Symptoms of low blood sugar appear when the sugar level drops to low levels. Hypoglycemia most commonly occurs in diabetic patients due to medications that cause hypoglycemia.
What are the symptoms of low blood sugar?
How the symptoms of low blood sugar appear varies from person to person, some people only develop symptoms when the blood sugar level drops to very low values, while for others symptoms of hypoglycemia appear faster.
Symptoms of hypoglycemia often appear in a person when fasting blood sugar drops below 70 milligrams per deciliter, and the severity of symptoms increases as the percentage of deficiency increases, and an episode of hypoglycemia may occur in severe cases.
The hypoglycemic patient suffers from fatigue, anxiety, excessive sweating, pale skin, dizziness, rapid heartbeat, feeling hungry, in addition to tremors.
Symptoms of hypoglycemia worsen if the patient's condition is not treated appropriately. In severe cases, signs and symptoms may include: vision disturbances, inability to focus, confusion and disorientation, seizures, and loss of consciousness.
Symptoms of low blood sugar are often seen in patients with diabetes due to an excessive amount of medication, but hypoglycemia is not limited to diabetics only, as symptoms of low blood sugar can be seen in non-diabetics.
The production and release of glucose into the bloodstream depends on many factors, such as the function of the pancreas, which is responsible for secreting insulin, in addition to the function of the liver, which stores glucose in the form of a hormone called glucagon.
Increased insulin secretion in the blood leads to a decrease in sugar, as is the case in insulin-producing tumors that arise at the expense of the pancreas, or when treating type 1 diabetes by incorrect administration of insulin.
What are the causes of low blood sugar?
Low blood sugar can occur for several reasons, including:
Diabetes medications reduce high blood glucose levels and keep it within normal limits. Sometimes these medications may cause hypoglycemia as a result of medication misuse.
Increasing the dose of the drug without consulting the doctor may lead to low blood sugar, irregular timing of taking the drug may also cause low blood sugar in diabetic patients.
Abstaining from eating a meal after taking the drug may cause signs of hypoglycemia, as the decrease in glucose from food may exacerbate the hypoglycemia caused by diabetes medications.
In addition to the above, intense physical exertion after taking the drug may cause a drop in blood sugar, the reason behind this is the increased consumption of sugar during physical activities, which may increase the symptoms of hypoglycemia caused by the drug.
Other non-diabetic causes
Low blood sugar is not limited to diabetics only, as there are many causes that may lead to low blood sugar for non-diabetics, including:
- Skipping or delaying a meal
- Low-carb foods (carbohydrates are the most sugar-containing source of energy)
- intense exercise
- Excessive drinking (which affects the liver's ability to release the glucose stored in it)
- take medicine diabetes by mistake
- An increase in insulin secretion for some reason (pancreatic tumors)
- Having some diseases that interfere with drug absorption (such as cirrhosis of the liver or kidney failure)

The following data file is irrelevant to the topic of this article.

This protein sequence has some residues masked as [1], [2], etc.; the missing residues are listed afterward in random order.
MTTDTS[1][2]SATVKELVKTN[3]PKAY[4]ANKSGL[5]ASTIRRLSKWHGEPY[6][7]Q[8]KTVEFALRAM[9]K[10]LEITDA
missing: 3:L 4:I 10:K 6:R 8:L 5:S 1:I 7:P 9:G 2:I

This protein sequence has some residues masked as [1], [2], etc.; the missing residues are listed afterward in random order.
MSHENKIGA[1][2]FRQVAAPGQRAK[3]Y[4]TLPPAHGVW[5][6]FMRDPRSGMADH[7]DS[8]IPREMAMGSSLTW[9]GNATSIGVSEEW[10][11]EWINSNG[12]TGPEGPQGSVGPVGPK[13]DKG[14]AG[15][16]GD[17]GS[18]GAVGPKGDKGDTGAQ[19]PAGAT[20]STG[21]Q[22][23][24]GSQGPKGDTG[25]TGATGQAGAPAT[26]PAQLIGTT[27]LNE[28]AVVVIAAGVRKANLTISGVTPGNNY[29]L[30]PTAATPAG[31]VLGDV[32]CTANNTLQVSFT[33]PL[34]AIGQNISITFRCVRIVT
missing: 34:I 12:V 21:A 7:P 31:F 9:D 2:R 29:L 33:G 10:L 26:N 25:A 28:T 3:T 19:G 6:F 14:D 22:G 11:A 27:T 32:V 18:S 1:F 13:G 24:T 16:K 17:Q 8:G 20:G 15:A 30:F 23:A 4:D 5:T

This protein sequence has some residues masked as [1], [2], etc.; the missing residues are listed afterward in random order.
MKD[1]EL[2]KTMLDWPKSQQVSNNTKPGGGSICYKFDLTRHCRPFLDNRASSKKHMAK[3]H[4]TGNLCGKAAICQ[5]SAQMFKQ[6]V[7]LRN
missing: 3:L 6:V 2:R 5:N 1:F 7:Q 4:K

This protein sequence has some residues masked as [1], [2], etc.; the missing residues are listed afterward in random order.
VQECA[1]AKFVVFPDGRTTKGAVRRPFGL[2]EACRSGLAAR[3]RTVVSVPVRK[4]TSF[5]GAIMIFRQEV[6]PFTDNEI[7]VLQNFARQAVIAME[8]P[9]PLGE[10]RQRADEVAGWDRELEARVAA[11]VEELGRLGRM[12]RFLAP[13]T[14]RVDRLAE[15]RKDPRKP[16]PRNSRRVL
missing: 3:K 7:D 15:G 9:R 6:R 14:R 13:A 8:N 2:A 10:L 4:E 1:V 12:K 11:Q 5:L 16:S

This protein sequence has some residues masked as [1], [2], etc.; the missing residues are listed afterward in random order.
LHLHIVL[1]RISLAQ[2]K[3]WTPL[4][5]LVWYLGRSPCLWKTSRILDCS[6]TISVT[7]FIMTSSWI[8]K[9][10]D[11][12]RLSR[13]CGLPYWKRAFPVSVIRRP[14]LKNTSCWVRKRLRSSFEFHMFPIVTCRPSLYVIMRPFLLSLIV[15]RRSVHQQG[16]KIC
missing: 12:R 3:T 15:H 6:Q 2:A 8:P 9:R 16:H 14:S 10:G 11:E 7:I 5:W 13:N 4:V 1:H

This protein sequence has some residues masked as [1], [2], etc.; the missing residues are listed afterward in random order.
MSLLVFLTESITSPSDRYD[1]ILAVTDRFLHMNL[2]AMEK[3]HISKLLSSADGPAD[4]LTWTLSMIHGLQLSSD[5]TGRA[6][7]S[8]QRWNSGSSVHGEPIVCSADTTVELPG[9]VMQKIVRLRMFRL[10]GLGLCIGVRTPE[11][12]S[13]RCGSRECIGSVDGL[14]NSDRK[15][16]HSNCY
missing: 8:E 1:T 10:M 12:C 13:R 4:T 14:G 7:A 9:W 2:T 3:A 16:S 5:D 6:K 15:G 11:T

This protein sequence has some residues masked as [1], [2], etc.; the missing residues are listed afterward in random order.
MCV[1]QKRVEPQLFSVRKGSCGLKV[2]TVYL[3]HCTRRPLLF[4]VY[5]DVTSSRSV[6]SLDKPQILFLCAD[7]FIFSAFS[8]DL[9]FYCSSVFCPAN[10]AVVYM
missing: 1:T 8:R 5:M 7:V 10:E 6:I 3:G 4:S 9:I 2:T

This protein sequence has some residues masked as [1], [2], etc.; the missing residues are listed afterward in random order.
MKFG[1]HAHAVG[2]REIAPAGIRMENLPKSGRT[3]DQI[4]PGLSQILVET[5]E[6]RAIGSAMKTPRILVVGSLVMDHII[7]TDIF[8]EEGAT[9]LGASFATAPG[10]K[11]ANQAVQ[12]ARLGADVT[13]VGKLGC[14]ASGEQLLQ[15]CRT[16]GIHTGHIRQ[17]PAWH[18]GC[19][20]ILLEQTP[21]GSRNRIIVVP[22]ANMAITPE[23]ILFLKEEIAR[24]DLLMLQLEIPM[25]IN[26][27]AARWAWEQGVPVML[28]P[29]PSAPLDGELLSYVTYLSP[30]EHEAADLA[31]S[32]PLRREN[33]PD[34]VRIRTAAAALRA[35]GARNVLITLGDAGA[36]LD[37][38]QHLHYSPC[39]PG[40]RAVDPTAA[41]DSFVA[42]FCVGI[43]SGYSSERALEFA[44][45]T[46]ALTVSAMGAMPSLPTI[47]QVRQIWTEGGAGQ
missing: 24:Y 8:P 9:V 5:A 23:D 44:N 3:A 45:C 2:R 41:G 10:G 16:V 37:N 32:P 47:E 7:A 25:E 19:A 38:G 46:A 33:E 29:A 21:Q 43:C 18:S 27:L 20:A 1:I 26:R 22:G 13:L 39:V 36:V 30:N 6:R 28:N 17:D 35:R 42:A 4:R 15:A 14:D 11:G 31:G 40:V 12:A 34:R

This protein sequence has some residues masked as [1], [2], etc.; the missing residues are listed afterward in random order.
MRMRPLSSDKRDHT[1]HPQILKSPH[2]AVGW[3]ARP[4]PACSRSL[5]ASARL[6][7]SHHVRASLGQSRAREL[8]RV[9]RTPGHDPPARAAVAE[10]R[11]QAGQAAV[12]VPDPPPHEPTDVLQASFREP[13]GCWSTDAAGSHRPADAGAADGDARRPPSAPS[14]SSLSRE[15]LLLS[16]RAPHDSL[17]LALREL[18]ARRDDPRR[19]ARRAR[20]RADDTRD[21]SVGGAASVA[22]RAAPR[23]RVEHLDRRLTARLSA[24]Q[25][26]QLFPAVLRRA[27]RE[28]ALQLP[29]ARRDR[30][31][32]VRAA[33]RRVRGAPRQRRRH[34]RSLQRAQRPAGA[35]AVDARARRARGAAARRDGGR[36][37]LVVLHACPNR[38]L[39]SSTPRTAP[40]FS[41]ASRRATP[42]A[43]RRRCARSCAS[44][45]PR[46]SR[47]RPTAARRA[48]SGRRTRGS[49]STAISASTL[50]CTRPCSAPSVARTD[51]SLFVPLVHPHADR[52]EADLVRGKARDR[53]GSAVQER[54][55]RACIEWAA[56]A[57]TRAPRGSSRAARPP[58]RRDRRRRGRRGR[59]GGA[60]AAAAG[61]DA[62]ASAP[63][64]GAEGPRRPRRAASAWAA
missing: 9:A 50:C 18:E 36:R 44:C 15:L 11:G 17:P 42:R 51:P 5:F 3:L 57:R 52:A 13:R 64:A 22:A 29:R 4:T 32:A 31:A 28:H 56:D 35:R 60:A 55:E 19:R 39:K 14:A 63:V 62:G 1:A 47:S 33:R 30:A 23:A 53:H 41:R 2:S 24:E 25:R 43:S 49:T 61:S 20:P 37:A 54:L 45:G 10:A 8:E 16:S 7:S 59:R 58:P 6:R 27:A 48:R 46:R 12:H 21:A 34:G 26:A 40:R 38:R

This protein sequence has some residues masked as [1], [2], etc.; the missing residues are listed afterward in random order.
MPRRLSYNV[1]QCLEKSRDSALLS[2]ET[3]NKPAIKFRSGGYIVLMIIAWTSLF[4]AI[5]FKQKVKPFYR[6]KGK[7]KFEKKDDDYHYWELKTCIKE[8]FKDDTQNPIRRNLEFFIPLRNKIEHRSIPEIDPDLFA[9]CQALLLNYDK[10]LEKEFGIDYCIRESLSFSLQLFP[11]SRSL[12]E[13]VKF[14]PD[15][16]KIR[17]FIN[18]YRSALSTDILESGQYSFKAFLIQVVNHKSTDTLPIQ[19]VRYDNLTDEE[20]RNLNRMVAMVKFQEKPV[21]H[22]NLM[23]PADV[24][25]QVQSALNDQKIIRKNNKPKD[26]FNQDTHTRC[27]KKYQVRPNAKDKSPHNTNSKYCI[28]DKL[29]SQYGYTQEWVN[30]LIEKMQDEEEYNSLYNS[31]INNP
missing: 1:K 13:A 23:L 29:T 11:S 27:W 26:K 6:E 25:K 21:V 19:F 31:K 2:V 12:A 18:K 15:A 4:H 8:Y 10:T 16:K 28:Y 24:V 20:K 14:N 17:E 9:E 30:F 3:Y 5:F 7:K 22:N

How to treat low blood sugar
The best treatment for managing an episode of hypoglycemia is to eat a snack that contains sugar that is quickly absorbed, so patients at risk of developing hypoglycemia are advised to keep snacks containing sugar wherever they go.
Among the foods that contain fast-absorbing sugar: fruit syrup, honey, sweet candy, glucose tablets, check your blood sugar level 15 minutes after eating a meal.
If the sugar does not rise and remains low after 15 minutes of the first meal, eat another meal of carbohydrates and re-check after 15 minutes, repeat the previous steps until the blood sugar level rises and you feel better.
In the event that the sugar does not rise after taking the previous steps, and complications of severe hypoglycemia appear, which are confusion and loss of consciousness, then the patient must be transferred to the hospital as an emergency.
Doctors advise diabetics to provide glucagon syringes at home in anticipation of emergency situations. When the patient cannot take sugar orally, as in the case of a coma, the sugar must be injected intravenously by another person who knows how to inject it.
It is important to know how to think correctly when an individual has severe hypoglycemia, not only the sufferers, but also the family of people at high risk of developing hypoglycemia (as patients diabetesLearn ways to manage critical cases of hypoglycemia.
In addition to methods for managing the symptoms of low blood sugar, the cause that led to the decrease must also be treated. If the cause of hypoglycemia is due to a tumor problem, the tumor is removed.
Prevention of hypoglycemia
If you have diabetes, we will give you several tips to avoid low blood sugar.
Regularly measure your blood sugar in order to detect hypoglycemia early, if present. Be aware of the symptoms of hypoglycemia so that you start treatment as soon as symptoms appear.
Having one of the signs of hypoglycaemia such as dizziness, feeling anxious or disoriented as well as being hungry andexcessive sweating Treatment should be started to avoid other neurological signs of severe hypoglycemia, such as unconsciousness and coma.
According to study Performed on patients with frequent symptoms of hypoglycemia, 7% hypoglycemia cases required inpatient treatment and were predominantly in the elderly over 55 years of age.